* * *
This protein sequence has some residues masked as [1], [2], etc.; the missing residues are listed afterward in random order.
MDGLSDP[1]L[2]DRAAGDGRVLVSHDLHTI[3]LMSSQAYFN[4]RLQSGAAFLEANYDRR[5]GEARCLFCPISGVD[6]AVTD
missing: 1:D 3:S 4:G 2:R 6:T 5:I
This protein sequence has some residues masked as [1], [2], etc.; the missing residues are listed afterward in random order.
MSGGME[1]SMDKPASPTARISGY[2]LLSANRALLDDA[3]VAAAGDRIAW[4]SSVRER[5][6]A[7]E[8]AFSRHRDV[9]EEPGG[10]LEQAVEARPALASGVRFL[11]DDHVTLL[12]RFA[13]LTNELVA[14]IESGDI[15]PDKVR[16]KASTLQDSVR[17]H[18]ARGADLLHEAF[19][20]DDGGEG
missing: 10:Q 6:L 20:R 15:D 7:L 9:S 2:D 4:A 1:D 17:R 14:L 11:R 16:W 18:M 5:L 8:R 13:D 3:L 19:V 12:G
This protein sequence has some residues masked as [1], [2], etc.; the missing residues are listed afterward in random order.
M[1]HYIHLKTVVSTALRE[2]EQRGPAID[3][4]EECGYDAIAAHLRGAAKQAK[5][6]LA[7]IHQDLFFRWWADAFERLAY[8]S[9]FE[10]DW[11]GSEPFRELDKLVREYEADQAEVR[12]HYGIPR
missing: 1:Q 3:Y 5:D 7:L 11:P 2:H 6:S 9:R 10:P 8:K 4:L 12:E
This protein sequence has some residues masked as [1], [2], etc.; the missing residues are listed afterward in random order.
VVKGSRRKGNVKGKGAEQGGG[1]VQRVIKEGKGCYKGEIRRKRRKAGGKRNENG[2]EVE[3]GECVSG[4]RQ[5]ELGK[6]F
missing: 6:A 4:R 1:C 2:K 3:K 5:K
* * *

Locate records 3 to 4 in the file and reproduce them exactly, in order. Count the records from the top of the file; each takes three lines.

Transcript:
This protein sequence has some residues masked as [1], [2], etc.; the missing residues are listed afterward in random order.
M[1]HYIHLKTVVSTALRE[2]EQRGPAID[3][4]EECGYDAIAAHLRGAAKQAK[5][6]LA[7]IHQDLFFRWWADAFERLAY[8]S[9]FE[10]DW[11]GSEPFRELDKLVREYEADQAEVR[12]HYGIPR
missing: 1:Q 3:Y 5:D 7:L 11:P 2:H 6:S 9:R 10:P 8:K 4:L 12:E
This protein sequence has some residues masked as [1], [2], etc.; the missing residues are listed afterward in random order.
VVKGSRRKGNVKGKGAEQGGG[1]VQRVIKEGKGCYKGEIRRKRRKAGGKRNENG[2]EVE[3]GECVSG[4]RQ[5]ELGK[6]F
missing: 6:A 4:R 1:C 2:K 3:K 5:K